Billy Caldwell was an enigma. Born 1780 to a Mohawk mother and Irish Captain father in the British army, Caldwell negotiated treaties in the 1830's that launched the birth of Chicago, but at what cost?
The Prairie Band Potawatomi Nation (PBPN) in Mayetta, Kansas and LegacyFILM in Chicago partnered together to bring the Billy Caldwell Story to life. After Caldwell died in 1841 in Council Bluffs, Iowa, the tribe left Iowa for Indian Country. Today, Indian Country is now Kansas and the tribe lives on a federally-recognized sovereign nation 18 miles north of Topeka, Kansas.
In partnership with the Prairie Band Potawatomi Nation, the goal of the film was to create a truthful, honest, raw and beautiful documentary that explored the leadership decision made 200 years ago and examines the contemporary narrative of Native Americans today. This story comes to life through personal interviews with Native American tribal elders, historical experts, government officials and tribal family members. We filmed on location in Mayetta, Kansas at the Prairie Band Potawatomi Nation. Billy Caldwell’s leadership in 1829 continues to impact and shape today’s Potawatomi tribe.
Two films, a short (15 minute) and a feature (75-minute) explore the Billy Caldwell story from President Jackson’s 1830 Indian Removal Act to the present-day Prairie Band Potawatomi Nation. The documentary films weaves the 1829 Prairie du Chien Treaty and the signing of the Indian Removal Act together with Caldwell's journey and diaspora expulsion from the Chicago area to the west. They share the Prairie Band Potawatomi Nation tribal leaders' thoughts on land, Caldwell‘s decision and the preservation of culture, tradition and language.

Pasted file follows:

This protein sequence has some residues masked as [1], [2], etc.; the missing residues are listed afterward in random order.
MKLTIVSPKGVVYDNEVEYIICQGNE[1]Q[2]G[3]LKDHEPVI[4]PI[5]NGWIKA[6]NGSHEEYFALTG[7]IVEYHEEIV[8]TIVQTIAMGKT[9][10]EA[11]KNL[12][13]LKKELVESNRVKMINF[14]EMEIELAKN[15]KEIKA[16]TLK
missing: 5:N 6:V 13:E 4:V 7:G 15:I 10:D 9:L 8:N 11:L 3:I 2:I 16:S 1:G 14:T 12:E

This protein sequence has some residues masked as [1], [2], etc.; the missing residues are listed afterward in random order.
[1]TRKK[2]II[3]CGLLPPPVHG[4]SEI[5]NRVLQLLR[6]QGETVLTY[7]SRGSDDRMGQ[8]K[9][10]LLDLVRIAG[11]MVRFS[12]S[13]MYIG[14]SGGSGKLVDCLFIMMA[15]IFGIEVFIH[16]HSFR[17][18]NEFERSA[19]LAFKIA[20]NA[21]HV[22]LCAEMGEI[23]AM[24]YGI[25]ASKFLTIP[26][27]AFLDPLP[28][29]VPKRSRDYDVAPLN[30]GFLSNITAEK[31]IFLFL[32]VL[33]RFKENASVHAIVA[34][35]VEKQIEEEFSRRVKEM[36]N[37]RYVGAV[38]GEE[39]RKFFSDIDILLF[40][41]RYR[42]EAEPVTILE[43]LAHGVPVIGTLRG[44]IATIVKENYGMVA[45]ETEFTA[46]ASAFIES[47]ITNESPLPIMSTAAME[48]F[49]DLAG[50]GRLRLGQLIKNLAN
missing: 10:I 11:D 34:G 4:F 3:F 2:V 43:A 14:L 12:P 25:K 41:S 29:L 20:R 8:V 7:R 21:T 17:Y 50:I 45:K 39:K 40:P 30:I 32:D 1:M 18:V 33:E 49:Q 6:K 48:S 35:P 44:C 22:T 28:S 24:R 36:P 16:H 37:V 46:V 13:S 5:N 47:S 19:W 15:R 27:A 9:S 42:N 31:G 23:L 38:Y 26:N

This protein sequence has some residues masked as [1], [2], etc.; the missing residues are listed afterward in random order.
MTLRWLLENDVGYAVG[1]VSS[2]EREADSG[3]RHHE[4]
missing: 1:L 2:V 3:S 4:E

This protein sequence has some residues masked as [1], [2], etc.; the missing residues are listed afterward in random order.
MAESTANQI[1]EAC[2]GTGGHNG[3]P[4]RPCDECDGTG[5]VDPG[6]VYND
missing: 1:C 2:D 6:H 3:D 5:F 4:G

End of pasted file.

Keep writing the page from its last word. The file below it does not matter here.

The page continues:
Two hundred years after treaties were signed, the film explores the historical decision that resulted in the Prairie Band Potawatomi Nation leaving the Great Lakes area and living today in Mayetta, Kansas. The viewer will answer their own questions on the merits of the historical decision to sign the treaties.
The Billy Caldwell movie is a series of interviews with Prairie Band Potawatomi Nation Tribal Council members, Chairman Joseph “Zeke” Rupnick, Member Ronald “Tony” Wahweotten, Jr., Treasurer Wade Pahmahmie, Member Raphael Wahwassuck and Michelle Simon, Assistant General Manager. We interviewed Tribal Elders, business leaders, language experts, archeologists and historical experts. We interviewed Dennis Downes, Great Lakes Trail Tree Society. The interviews captured voices speaking about tradition, culture, language, indigenous food, life on a reservation, thoughts about the 1829, 1833, 1846, 1861 treaties, government attempts at termination, thoughts on blood quantum, challenges today and hopes for future generations tomorrow.
First-time filmmakers Michelle Simon, Prairie Band Potawatomi Nation member and Susan Kelsey formed a partnership and then a friendship in creating the The Negotiator: Billy Caldwell movie. Michelle, with her Potawatomi heritage and Susan with her Irish heritage joined forces to share the Billy Caldwell story. Several meetings were held in Mayetta, Kansas and filming was conducted in Chicago, Iowa and Kansas.
Director Susan L. Kelsey lived in Chicago’s Sauganash neighborhood. In 1993, she was walking near the north branch of the Chicago River and saw a plaque on the ground indicating the site of the edge of Fort Dearborn and the signing of the treaty with Billy Caldwell (also known as Chief Sauganash). From that moment, Kelsey was intrigued with Billy Caldwell’s connection with Chicago. Who was the man and what was his legacy? For the next 30 years, Kelsey traveled and researched Billy Caldwell in two countries, 13 states, numerous meetings with historians, tribal members, archeologists, government officials and family members. The Book, Billy Caldwell (1780-1841) Chicago and the Great Lakes Trail and now the film, “Negotiator: Billy Caldwell”, were produced as a result of those adventures.
The films will be shown across the Great Lakes and country in 2024.
Prairie Band Potawatomi Nation tribal member and artist, Alberto Tinajero. Influenced by his culture and heritage, Alberto designed the movie poster and included the Great Lakes, eagles, traditional long houses and a PBPN historic image.
Artists Dennis Downes and Aimee Rusch created one of the movie posters reflecting the two worlds of Billy Caldwell.
Painting courtesy of Artist Hal Sherman family. Hal's interpretation of what Billy Caldwell might have looked like. (Pictured left to right, General Issac Brock, British soldier, Tecumseh, Billy Caldwell and father William Caldwell.
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